Young, Wild and Politically Involved

Jana Degrott, Co-Founder of We Belong & Member of Young Elected Politicians Programme, Luxembourg

While governments struggled to fight the COVID-19 pandemic, politicians forgot about young people. We lost years of education and entered the workforce as the economic pressures of lockdowns worsened an already existing mental health crisis among young people. In France, some acknowledge us as the “sacrificed generation” or “forgotten by society,” a reflection of the consequences that this pandemic has and will have on the future of young people. 

It’s no wonder politicians forgot us — the decision-makers are more than a generation removed from our challenges and experiences. And that won’t change anytime soon, as around half of the world is under the age of 30, but to enact the change our world so desperately needs, policies must be informed by those most affected. It’s on us young people to take up spaces of influence and deliver innovative solutions to local and global challenges. We can ask for a seat at existing tables, but we also need to bring forth our own table and set out to shape our collective future.

Be the Change

I ran for public office at the age of 21, and the decision to run at such a young age was a personal one. First and foremost, I have always been a strong believer in the importance of incorporating youth perspectives in the development of a country; not just because we are the “future” leaders and decision-makers, but because I see potential for young people to bring new solutions to old problems and redefine what is considered “possible.” More than just being the leaders of tomorrow, we must also be the leaders of today.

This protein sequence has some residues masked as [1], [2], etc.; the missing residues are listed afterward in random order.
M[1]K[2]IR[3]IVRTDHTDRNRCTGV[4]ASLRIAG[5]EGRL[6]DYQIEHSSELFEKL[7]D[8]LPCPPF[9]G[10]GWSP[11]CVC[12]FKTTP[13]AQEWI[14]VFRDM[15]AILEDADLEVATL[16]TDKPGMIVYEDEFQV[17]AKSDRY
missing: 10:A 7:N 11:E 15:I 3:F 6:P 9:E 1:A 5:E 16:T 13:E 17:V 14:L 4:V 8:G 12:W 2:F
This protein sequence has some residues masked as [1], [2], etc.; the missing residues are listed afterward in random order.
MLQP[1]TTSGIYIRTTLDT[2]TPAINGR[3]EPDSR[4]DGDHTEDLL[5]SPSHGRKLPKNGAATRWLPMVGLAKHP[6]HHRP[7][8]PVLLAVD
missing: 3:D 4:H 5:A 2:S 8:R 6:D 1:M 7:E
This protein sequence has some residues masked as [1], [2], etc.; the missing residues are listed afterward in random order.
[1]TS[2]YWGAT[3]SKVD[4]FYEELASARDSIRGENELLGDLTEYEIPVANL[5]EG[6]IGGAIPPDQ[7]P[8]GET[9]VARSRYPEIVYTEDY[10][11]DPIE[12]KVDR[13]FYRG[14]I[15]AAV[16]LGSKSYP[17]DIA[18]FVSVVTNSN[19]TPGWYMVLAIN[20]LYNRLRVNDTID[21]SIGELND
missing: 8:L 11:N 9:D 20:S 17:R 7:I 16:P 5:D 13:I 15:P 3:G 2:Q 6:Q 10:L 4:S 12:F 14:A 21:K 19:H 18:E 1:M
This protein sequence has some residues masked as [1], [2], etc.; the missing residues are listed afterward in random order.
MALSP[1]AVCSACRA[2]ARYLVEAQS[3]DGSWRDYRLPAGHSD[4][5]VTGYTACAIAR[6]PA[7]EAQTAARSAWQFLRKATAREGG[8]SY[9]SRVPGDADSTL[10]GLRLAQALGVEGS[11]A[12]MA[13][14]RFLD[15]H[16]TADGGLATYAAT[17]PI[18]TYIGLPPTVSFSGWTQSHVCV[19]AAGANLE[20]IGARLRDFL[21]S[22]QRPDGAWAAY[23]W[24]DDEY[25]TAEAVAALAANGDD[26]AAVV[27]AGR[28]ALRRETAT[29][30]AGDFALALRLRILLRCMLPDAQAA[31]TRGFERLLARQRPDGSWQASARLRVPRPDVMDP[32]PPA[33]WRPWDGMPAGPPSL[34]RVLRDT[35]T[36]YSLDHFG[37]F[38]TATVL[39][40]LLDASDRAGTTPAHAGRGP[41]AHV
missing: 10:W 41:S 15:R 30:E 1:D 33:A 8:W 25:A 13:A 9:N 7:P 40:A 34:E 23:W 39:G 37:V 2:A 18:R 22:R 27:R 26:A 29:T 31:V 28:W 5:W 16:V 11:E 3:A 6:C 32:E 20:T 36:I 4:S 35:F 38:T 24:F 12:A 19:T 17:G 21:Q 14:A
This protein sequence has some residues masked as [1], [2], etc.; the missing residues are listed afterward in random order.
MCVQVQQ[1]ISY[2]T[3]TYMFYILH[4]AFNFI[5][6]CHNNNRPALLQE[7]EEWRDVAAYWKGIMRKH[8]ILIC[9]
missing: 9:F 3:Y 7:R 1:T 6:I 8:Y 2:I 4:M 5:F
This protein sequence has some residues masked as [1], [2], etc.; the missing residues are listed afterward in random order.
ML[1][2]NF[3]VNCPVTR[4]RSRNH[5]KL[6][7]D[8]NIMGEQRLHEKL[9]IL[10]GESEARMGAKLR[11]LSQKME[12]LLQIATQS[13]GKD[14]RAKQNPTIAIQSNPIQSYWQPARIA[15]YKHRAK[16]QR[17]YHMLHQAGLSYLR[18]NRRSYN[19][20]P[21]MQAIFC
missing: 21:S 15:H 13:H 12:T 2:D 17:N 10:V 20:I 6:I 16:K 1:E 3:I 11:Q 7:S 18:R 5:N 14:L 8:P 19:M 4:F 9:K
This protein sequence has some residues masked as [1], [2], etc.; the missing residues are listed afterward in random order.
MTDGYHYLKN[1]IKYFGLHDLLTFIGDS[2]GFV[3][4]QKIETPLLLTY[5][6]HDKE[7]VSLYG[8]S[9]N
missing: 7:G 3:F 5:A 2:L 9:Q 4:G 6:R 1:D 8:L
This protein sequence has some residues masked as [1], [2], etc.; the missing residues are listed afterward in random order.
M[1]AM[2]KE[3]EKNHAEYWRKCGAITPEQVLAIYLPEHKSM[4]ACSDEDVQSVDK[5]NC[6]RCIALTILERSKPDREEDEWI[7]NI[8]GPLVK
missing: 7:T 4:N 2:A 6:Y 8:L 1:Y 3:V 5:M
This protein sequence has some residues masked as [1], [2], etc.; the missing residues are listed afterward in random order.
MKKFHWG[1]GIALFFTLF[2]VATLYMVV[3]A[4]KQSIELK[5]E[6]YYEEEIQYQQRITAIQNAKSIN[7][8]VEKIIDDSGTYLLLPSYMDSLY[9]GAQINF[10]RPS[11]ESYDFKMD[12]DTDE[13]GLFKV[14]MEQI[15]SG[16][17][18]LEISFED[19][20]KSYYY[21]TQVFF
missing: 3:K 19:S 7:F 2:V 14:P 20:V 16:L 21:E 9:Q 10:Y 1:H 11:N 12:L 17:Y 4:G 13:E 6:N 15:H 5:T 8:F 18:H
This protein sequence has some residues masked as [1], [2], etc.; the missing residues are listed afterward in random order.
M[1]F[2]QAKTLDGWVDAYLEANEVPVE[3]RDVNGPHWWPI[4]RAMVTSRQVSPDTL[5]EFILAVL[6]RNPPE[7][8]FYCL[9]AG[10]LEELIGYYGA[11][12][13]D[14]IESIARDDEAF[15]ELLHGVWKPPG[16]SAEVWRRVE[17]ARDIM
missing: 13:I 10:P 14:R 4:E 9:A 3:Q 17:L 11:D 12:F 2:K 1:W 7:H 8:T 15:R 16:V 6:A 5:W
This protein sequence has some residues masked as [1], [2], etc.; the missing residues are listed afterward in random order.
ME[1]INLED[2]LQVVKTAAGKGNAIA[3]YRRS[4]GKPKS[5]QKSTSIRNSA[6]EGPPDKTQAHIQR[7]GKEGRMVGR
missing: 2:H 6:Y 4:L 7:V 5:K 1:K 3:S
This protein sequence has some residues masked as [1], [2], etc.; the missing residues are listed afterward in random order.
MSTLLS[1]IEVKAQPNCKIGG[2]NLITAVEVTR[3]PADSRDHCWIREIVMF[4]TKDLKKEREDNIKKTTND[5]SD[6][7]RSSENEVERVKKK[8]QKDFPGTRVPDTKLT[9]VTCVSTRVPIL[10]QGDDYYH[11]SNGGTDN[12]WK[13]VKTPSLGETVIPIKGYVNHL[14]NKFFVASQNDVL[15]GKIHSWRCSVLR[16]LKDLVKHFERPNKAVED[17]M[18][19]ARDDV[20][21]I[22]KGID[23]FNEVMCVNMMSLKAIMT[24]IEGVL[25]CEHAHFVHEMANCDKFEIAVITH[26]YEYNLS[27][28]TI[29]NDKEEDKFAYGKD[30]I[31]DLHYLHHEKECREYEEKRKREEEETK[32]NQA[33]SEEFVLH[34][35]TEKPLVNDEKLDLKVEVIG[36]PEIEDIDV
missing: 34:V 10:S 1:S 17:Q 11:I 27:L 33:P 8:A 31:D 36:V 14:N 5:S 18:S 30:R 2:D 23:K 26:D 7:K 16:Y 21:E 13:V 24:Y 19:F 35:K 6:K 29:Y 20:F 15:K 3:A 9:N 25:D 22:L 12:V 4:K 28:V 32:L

I became politically active around the age of 16 out of frustration with the Luxembourgish educational system. I joined the Youth Parliament in Luxembourg and headed the education committee so that I could use my voice to improve upon the deficiencies in the system. Specifically, I was frustrated with the lack of emphasis on communication and debate in the classroom, and I also advocated for civic engagement classes. I then joined the European Youth Parliament in Luxembourg, where I was  an active member at sessions both abroad and at home. 

In 2016, I organized a conference that brought 150 people from all over Europe to Luxembourg to debate and exchange views on current European topics. My actions were driven by the knowledge it is never enough to be angry about the way things are; we must channel that energy into mobilizing and advocating for others, ourselves, and our values.

Political engagement is just one way to elicit change. There are many opportunities to support causes on a more grassroot and societal level. I recall my experience as a Luxembourgish youth representative at the National Youth Council, where I was regularly representing Luxembourgish youth interests internationally. During this experience, I met like-minded and passionate people who drove and motivated me to advocate for including youth-perspectives in conversations about the rights of minority groups, unpaid internships, Erasmus+, the right to vote at the age of 16, and many others issue spaces.

Tips to Get Going